There’s more mystery however in rain than we can understand.  One scientist asked, “What causes the small droplets to 9join with others and) become large enough to do this?  Some clouds fall – or rain – while others grow dark and heavy but don’t.  Job gives the answer, which only the believer will appreciate in Job 28:26, “God made a decree for the rain, and a way for the lightning of the thunder.” 

Henry Morris, The Remarkable Record of Job (Master Books, 2000), p. 38.

In other words, God makes it rain.

Henry Morris writes, “With the right combination of air turbulence and clouds, the complex forces generate an electrical field that produces lightning discharges and these violent electrical currents, in an complex energy exchange we don’t yet fully understand, causes the small water droplets to bind together with others to form larger drops than then become too heavy to remain in the clouds but fall to the thirsty ground.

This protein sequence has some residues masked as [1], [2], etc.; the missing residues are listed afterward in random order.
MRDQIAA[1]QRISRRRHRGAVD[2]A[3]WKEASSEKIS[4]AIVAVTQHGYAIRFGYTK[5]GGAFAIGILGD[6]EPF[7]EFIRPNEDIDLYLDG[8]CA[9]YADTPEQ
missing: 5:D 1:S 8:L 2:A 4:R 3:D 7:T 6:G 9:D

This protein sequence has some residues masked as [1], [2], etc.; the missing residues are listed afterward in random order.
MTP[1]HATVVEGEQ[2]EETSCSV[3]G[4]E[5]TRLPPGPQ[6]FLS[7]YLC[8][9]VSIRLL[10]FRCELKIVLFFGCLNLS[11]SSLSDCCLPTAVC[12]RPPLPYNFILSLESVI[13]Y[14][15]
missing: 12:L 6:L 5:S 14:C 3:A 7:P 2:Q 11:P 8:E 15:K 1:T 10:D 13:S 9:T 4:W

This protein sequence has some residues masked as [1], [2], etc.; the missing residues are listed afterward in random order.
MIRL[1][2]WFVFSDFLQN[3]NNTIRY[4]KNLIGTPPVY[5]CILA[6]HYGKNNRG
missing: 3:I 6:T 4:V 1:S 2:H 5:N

Ibid, p. 39

God said centuries ago to Job, here in chapter 38 and verse 25, Who has cleft a channel for the flood, or a way for the thunderbolt – literally, the lightning of thunder, to cause it to rain.

Job . . . the order my handiwork uses everything from vapor to lightning to bring rain.

Listen to The Message paraphrase this paragraph:

“Have you ever traveled to where snow is made,
   seen the vault where hail is stockpiled,
The arsenals of hail and snow that I keep in readiness
   for times of trouble and battle and war?
Can you find your way to where lightning is launched,
   or to the place from which the wind blows?
Who do you suppose carves canyons
   for the downpours of rain, and charts
   the route of thunderstorms
That bring water to unvisited fields,
   deserts no one ever lays eyes on,
Drenching the useless wastelands
   so they're carpeted with wildflowers and grass?
And who do you think is the father of rain and dew,
   the mother of ice and frost?
You don't for a minute imagine
   these marvels of weather just happen, do you?